My Food Style

Call the Crops: Recent World Tragedies Increase Food Prices to Levels That Should be Illegal.

As the earth shook and the tides rose, the world was instantly affected. The New York Times reported on March 3, 2011, that according to the UN Food and Agriculture Organization, imported food prices are at an all time high and they will continue to rise due too elevated crude oil prices, affected by the recent tragedy in Japan, as well as the recent military scuffle in Libya. According to the USDA, in 2010, roughly 36% of the produce consumed in the U.S. was imported. With Libya being the largest oil exporter in the world, supply and demand has begun to rear its ugly face, making this a perfect time to raise the topic of affordable fresh foods.

It is difficult to live within your means when the turns and burns of a distant world directly effect your wallet. In times like these, we have no other choice than to look nearby for affordable ways to eat what we love. On almost every street corner there are farmers markets packed with fresh chow.  In addition, because these local farmers grow, pick, pack, and ship their own product they are modestly effected by oil prices. This allows local farmers to maintain lower prices than the larger grocery stores who account for that 36% of imported goods.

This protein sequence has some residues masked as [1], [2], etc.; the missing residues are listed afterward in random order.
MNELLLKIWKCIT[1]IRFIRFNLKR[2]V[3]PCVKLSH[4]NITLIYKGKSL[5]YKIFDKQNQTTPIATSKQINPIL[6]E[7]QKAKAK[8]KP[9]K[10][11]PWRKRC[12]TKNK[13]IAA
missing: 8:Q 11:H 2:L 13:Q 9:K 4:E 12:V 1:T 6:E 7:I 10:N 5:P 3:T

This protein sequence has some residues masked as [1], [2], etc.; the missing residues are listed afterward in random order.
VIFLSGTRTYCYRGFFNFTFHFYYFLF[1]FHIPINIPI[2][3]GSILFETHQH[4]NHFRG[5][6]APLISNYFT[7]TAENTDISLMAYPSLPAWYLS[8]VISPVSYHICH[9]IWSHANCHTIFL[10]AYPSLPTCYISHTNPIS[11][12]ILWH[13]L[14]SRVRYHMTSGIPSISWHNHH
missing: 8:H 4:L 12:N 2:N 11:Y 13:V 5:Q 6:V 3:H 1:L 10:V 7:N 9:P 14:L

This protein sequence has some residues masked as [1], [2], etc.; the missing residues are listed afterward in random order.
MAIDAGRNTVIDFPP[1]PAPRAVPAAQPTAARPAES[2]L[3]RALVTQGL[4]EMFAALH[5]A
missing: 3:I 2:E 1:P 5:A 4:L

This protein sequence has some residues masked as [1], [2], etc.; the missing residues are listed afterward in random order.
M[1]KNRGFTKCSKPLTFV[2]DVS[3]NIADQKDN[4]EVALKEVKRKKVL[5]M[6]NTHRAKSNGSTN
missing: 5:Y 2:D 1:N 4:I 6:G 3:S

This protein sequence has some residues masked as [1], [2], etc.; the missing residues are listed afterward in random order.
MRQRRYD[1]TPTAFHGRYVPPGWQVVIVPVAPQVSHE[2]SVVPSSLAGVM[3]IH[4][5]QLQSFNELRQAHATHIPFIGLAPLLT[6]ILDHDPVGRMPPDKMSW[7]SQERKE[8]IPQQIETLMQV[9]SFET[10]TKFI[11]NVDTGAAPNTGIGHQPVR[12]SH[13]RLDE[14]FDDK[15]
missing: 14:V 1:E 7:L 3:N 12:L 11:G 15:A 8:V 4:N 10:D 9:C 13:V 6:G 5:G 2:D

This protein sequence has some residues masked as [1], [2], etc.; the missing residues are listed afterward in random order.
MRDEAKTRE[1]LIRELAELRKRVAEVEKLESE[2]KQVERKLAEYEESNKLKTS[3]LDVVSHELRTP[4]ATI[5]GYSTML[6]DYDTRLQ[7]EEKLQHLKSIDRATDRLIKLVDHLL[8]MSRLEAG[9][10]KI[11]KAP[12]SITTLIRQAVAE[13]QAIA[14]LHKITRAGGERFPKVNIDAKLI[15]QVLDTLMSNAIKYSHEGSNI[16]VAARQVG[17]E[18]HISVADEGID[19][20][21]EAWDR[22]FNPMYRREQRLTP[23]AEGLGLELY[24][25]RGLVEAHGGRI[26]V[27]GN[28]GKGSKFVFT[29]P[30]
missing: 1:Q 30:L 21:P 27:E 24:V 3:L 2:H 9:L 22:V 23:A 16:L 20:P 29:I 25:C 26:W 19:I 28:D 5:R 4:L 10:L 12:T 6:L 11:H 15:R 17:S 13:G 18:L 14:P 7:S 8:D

If you visit, you will find a complete list of thousands of farmers markets in your area.

As this difficult winter fades away, a new vibrant spring begins, with it the promise of a new season, a season full of affordable fresh foods that will not handcuff your budget and have you calling for the crops!

What is Interstitial Cystitis?

Interstitial cystitis (IC) is a condition that results in recurring discomfort or pain in the bladder and the surrounding pelvic region. The symptoms vary from case to case....

What causes IC?

Some of the symptoms of IC/PBS resemble those of bacterial infection, but medical tests reveal no organisms in the urine of people with IC/PBS...

How is IC diagnosed?

Because symptoms are similar to those of other disorders of the bladder and there is no definitive test to identify IC/PBS, doctors must rule out other treatable conditions before considering a diagnosis of IC/PBS...

What are treatments for IC?

Scientists have not yet found a cure for IC/PBS, nor can they predict who will respond best to which treatment. Symptoms may disappear with a change in diet or treatments or without explanation...

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